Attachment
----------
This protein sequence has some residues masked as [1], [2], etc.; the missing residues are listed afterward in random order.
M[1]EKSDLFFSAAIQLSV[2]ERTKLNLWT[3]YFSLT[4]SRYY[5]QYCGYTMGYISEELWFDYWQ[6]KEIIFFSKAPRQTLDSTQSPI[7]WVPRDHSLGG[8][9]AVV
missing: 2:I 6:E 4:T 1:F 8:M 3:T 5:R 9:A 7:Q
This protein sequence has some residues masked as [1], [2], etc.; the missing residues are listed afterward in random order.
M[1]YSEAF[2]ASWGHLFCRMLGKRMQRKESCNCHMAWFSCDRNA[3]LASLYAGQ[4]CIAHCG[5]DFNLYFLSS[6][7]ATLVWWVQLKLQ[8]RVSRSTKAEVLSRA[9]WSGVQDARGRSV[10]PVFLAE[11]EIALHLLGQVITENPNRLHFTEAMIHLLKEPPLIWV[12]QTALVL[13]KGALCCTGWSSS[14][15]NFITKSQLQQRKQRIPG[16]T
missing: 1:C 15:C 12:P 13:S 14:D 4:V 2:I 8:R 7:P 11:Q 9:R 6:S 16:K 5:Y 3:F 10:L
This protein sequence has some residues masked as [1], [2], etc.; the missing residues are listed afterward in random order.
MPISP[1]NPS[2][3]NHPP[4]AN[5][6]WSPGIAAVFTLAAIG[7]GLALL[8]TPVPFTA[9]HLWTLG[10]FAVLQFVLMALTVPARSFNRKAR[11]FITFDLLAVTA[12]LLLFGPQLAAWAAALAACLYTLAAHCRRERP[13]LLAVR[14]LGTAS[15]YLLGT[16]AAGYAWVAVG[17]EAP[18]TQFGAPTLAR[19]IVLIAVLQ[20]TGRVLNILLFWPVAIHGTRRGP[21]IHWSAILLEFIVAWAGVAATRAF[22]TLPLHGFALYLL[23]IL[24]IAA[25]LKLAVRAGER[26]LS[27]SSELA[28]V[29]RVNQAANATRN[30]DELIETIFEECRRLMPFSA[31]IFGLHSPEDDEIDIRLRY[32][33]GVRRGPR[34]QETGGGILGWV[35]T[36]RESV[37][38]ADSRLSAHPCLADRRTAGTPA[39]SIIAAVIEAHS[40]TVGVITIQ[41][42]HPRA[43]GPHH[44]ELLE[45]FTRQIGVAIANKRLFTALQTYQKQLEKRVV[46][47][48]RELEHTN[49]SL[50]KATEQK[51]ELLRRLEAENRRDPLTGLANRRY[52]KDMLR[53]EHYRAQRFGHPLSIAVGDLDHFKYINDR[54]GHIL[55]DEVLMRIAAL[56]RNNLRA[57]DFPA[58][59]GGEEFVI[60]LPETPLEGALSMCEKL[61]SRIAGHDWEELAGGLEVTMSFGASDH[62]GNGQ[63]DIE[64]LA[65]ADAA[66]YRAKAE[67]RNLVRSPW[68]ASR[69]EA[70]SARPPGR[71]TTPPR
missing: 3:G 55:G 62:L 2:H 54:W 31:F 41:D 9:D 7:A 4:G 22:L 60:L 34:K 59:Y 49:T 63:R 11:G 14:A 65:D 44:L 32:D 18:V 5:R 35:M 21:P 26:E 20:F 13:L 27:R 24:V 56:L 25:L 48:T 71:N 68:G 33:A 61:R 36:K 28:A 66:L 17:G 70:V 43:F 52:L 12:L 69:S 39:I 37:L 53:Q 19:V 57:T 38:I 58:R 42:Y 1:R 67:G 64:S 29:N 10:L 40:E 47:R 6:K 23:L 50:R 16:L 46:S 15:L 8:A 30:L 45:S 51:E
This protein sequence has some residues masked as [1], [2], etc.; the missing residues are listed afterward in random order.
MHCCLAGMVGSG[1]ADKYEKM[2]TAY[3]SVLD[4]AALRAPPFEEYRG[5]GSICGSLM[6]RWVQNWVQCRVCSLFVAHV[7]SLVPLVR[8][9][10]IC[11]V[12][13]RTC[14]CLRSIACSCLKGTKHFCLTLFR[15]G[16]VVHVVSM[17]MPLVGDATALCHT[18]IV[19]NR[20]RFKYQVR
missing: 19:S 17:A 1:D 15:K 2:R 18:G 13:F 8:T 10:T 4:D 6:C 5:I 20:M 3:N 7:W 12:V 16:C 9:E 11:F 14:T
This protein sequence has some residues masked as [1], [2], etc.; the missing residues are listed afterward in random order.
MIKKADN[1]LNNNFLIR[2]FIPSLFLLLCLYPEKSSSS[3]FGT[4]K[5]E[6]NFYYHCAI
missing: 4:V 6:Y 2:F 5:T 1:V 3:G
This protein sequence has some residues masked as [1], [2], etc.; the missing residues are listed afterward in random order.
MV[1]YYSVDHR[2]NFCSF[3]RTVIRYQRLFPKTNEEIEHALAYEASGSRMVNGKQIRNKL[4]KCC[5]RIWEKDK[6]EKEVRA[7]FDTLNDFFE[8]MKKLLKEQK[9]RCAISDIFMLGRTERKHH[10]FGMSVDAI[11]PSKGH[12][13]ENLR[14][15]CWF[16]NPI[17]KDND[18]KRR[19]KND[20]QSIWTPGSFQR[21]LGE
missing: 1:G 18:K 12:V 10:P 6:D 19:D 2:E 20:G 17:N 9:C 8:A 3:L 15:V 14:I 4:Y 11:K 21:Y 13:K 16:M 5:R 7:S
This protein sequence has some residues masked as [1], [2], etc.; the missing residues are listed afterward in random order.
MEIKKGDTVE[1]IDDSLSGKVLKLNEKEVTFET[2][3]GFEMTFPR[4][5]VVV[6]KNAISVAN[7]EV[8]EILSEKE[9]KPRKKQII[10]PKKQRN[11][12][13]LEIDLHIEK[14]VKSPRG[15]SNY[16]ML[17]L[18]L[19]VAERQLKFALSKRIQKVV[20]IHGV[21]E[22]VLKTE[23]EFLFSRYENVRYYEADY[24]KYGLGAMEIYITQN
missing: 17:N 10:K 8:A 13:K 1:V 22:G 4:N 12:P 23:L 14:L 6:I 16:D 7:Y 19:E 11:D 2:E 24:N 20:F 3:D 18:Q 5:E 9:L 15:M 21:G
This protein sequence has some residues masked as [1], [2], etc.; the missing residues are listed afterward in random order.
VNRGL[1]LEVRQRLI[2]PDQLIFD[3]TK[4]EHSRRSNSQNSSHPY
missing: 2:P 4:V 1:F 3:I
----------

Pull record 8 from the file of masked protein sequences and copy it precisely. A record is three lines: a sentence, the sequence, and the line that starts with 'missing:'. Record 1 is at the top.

This protein sequence has some residues masked as [1], [2], etc.; the missing residues are listed afterward in random order.
VNRGL[1]LEVRQRLI[2]PDQLIFD[3]TK[4]EHSRRSNSQNSSHPY
missing: 2:P 4:V 1:F 3:I